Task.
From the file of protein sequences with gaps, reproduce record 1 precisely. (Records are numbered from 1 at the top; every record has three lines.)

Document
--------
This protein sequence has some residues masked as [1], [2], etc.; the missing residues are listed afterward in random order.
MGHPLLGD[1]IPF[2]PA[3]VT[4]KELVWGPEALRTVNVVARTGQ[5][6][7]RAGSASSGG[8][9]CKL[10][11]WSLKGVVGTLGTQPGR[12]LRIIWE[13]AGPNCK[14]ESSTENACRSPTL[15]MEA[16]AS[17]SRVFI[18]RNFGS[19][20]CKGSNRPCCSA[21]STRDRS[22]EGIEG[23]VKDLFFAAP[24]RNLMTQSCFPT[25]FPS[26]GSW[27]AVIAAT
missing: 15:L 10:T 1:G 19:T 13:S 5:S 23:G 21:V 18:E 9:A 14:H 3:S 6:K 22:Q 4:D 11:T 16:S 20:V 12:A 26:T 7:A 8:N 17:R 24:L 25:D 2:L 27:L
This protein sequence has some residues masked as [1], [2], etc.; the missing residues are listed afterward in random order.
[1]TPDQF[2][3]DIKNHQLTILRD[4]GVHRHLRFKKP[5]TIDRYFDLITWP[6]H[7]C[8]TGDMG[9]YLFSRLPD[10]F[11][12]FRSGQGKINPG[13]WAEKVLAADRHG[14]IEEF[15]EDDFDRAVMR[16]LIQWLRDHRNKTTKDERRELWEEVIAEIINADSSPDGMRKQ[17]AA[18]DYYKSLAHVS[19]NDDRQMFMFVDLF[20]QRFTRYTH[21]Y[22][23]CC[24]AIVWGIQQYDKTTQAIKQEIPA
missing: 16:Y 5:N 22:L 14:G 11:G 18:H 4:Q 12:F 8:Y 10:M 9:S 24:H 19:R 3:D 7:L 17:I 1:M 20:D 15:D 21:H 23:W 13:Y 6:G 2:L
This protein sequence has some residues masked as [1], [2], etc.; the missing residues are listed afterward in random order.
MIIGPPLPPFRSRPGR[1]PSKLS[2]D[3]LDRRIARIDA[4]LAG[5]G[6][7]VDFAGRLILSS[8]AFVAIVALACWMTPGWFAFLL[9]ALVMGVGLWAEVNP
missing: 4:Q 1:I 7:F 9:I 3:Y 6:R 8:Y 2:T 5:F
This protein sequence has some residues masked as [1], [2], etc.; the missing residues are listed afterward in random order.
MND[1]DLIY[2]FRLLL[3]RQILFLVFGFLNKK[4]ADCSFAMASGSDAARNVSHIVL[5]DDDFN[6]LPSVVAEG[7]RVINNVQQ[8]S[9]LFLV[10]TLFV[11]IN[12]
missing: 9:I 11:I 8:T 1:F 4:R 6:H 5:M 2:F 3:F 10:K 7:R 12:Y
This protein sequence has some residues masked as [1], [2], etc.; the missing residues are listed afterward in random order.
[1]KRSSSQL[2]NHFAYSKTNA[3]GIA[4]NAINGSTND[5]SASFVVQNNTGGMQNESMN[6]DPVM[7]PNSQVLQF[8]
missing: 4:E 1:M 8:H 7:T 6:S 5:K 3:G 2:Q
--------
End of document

This protein sequence has some residues masked as [1], [2], etc.; the missing residues are listed afterward in random order.
MGHPLLGD[1]IPF[2]PA[3]VT[4]KELVWGPEALRTVNVVARTGQ[5][6][7]RAGSASSGG[8][9]CKL[10][11]WSLKGVVGTLGTQPGR[12]LRIIWE[13]AGPNCK[14]ESSTENACRSPTL[15]MEA[16]AS[17]SRVFI[18]RNFGS[19][20]CKGSNRPCCSA[21]STRDRS[22]EGIEG[23]VKDLFFAAP[24]RNLMTQSCFPT[25]FPS[26]GSW[27]AVIAAT
missing: 15:L 10:T 1:G 19:T 13:S 5:S 23:G 21:V 18:E 9:A 14:H 3:S 6:K 22:Q 4:D 11:T 16:S 20:V 12:A 26:T 7:A 8:N 17:R 24:L 25:D 2:L 27:L